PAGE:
People are crazy and times are strange

I’m locked in tight, I’m out of range

I used to care, but things have changed

–Bob Dylan (2000)

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Unless something unexpected happens, the upcoming election will pit a real estate and casino mogul, Donald Trump, against a former First Lady, U.S. Senator, and Secretary of State, Hillary Rodham Clinton. Yet they are deeply unpopular figures. According to FiveThirtyEight, “Clinton and Trump are both more strongly disliked than any nominee at this point in the past 10 presidential cycles.” It’s almost as if It’s A Wonderful Life’s Mr. Potter were running against Cruella De Vil of 101 Dalmatians.

Although Trump is the presumptive GOP nominee, there are many Republicans, including yours truly, who cannot at this time imagine casting a vote for him in November. As I told Kathryn Jean Lopez of National Review, “A once great political movement that gave us Russell Kirk, William F. Buckley Jr., and Ronald Reagan—with all their gifts of insight, wit, and statesmanship—is now led by a conspiracy-mongering, demagogic, narcissistic loudmouth, championed by assorted boot-licking sycophants.”

There are, of course, a growing number of Republican voices who want us to believe that Trump’s indiscretions are not evidence of a passion for verbal crime but rather just isolated verbal crimes of passion. Perhaps this is why five days after Governor Mike Huckabee declared his support for Trump and claimed that the #NeverTrump movement was “hapless” and “more about providing high dollar work for the political consultants than stopping …. Clinton,” he let pass without comment Trump’s vile tweet aimed at Huckabee’s fellow Baptist minister, Russell Moore: “…. Moore is truly a terrible representative of Evangelicals and all of the good they stand for. A nasty guy with no heart!”

Governor Huckabee’s silence on Trump’s Moore-tweet initially seems like a bit of a mystery, since over the years he has been without peer in his fleet-footed defense of anyone who he thought was bullying or misrepresenting the views of his fellow Christians. He came to the defense of Duck Dynasty when Cracker Barrel announced it no longer would be selling the television show’s products. He has offered his support to the Duggar Family, Kim Davis, and even the Pope, and in the latter case issuing a series of Twitter missives in the direction of President Obama’s White House. Yet when Trump went after the Pope earlier this year, calling the Holy Father a pawn of the Mexican government, Governor Huckabee joined in with the attack.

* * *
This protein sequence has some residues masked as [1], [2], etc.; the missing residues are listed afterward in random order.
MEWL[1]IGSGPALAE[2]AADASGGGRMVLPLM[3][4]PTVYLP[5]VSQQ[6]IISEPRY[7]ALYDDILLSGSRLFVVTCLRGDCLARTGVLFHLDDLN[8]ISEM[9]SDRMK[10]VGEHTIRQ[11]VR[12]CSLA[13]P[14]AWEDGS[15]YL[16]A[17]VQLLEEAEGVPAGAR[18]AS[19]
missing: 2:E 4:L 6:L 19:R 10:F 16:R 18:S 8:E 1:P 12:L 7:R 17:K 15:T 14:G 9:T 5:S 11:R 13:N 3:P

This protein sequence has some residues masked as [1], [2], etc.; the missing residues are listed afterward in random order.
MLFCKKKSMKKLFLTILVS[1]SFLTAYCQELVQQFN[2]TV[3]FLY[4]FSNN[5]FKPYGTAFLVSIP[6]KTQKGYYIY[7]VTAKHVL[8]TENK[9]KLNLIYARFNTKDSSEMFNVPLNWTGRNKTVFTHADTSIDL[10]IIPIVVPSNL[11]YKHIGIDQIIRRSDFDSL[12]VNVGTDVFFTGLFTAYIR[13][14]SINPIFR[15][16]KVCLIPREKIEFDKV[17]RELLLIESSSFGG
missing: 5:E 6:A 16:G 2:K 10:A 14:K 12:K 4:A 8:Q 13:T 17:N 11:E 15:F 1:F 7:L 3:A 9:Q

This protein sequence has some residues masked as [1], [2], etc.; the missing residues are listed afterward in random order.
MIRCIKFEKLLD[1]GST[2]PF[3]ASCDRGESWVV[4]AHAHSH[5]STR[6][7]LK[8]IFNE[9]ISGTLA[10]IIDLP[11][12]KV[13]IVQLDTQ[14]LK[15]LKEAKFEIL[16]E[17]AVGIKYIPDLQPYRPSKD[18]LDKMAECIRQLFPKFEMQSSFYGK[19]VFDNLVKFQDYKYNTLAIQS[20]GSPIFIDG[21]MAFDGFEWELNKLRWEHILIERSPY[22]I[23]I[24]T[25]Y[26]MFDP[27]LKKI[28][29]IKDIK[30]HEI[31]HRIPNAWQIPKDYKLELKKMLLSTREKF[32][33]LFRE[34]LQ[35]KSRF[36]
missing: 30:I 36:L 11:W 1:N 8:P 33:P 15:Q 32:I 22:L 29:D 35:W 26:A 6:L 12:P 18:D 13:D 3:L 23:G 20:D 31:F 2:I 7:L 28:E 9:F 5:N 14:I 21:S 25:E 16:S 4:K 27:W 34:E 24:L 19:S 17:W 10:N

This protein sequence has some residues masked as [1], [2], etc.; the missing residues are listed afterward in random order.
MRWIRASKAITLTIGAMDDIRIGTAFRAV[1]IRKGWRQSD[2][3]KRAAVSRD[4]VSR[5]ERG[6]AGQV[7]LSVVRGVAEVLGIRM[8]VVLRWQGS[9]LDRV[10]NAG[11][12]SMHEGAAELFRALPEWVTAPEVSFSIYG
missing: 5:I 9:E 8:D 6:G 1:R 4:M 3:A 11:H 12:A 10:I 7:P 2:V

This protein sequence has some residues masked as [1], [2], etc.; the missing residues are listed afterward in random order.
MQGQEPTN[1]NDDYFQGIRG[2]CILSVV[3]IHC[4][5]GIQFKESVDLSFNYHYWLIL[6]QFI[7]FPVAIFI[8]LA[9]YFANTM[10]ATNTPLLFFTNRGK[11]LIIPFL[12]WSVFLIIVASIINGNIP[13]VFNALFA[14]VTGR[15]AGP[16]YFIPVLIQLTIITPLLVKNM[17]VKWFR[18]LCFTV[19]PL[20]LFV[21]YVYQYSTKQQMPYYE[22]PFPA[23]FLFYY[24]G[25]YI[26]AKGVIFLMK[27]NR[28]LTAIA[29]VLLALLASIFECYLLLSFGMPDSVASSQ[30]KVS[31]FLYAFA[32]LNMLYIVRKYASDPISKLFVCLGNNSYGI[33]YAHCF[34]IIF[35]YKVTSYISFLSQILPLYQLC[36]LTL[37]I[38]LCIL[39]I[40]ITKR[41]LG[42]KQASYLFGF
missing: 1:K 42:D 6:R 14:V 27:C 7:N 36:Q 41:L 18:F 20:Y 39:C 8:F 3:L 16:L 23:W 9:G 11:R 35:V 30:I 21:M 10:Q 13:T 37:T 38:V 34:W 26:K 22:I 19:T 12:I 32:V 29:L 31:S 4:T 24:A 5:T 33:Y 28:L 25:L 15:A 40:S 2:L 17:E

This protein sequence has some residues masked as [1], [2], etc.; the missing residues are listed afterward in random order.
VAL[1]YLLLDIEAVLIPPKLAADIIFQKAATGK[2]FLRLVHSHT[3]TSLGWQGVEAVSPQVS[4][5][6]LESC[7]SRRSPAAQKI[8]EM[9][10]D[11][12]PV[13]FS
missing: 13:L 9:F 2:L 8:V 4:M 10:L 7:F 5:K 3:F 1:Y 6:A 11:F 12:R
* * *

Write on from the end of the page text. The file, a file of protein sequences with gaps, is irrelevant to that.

To add more to the mystery, you may recall that not too long ago he was quite critical of President Obama and the First Lady for allowing their daughters to listen to the music of the African-American artist, Beyoncé: “My point was, even in speaking about the Obamas—and I said about them in the book [God, Guns, Grit, and Gravy], they’re great parents. But it was President Obama, in an interview with Glamour, who said that some of the lyrics he won’t listen to with his daughters, because it embarrasses him.” He went on to say, “If it embarrasses you, then why would you possibly think it’s wholesome for your children to put it into their heads?”

But apparently there is now a different standard for the old, rich white man who is on the Republican ticket for the most powerful and influential office on the planet. When it comes to Trump’s “song and dance,” its propagation, and how it may shape the souls of the nation’s citizens, including its children, the curmudgeon moral scold once troubled by President Obama’s filial embarrassment has been transformed into the giddy boy-band groupie transfixed by the act’s badness: “Donald Trump broke the code, owned the media, and inspired the masses.” This comes from the pen of the same hand that published these words just eighteen months ago: “Most people exhibiting crude behavior or language aren’t doing anything illegal, but they’re contributing to a culture that is abrasive, rude, obnoxious, and just plain mean.”

So Governor Huckabee, who once prided himself for being in the world but not of it, has given way to a new Governor Huckabee, one who is of the world but not in it.

What accounts for his apparent change of heart? Your guess is as good as mine. But if he is not forthcoming with an answer, perhaps we can ask his daughter, Sarah Huckabee Sanders, who has worked as a political consultant for the Trump campaign since February. (One of those “high dollar work… political consultants,” perhaps?) Although I have no idea how she could reconcile her father’s selective moral outrage, I am sure her digital music playlist has no Beyoncé songs on it.

Francis J. Beckwith is Professor of Philosophy & Church-State Studies, Baylor University, and 2016-17 Visiting Professor of Conservative of Thought & Policy, University of Colorado, Boulder. His most recent book is Taking Rites Seriously: Law, Politics, and the Reasonableness of Faith.